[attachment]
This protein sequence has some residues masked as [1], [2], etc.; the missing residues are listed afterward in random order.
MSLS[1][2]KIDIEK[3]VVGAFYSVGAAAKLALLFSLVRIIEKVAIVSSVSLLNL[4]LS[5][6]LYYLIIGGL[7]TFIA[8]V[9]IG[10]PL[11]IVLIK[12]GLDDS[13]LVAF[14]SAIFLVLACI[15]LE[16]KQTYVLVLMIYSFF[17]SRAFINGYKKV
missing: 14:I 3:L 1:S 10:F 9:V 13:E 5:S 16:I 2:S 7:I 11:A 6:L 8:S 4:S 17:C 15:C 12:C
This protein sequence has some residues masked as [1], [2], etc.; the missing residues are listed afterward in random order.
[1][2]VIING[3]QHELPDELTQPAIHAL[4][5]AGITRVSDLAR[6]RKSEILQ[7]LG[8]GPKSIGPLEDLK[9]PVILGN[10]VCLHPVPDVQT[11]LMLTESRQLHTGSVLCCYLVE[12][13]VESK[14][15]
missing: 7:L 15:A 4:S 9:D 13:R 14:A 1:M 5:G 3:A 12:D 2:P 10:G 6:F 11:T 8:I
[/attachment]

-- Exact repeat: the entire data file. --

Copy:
This protein sequence has some residues masked as [1], [2], etc.; the missing residues are listed afterward in random order.
MSLS[1][2]KIDIEK[3]VVGAFYSVGAAAKLALLFSLVRIIEKVAIVSSVSLLNL[4]LS[5][6]LYYLIIGGL[7]TFIA[8]V[9]IG[10]PL[11]IVLIK[12]GLDDS[13]LVAF[14]SAIFLVLACI[15]LE[16]KQTYVLVLMIYSFF[17]SRAFINGYKKV
missing: 14:I 3:L 1:S 10:F 9:V 13:E 5:S 16:I 2:S 7:I 11:A 6:L 8:S 4:S 17:C 15:C 12:C
This protein sequence has some residues masked as [1], [2], etc.; the missing residues are listed afterward in random order.
[1][2]VIING[3]QHELPDELTQPAIHAL[4][5]AGITRVSDLAR[6]RKSEILQ[7]LG[8]GPKSIGPLEDLK[9]PVILGN[10]VCLHPVPDVQT[11]LMLTESRQLHTGSVLCCYLVE[12][13]VESK[14][15]
missing: 7:L 15:A 4:S 9:D 13:R 14:A 1:M 5:G 3:A 12:D 2:P 10:G 6:F 11:T 8:I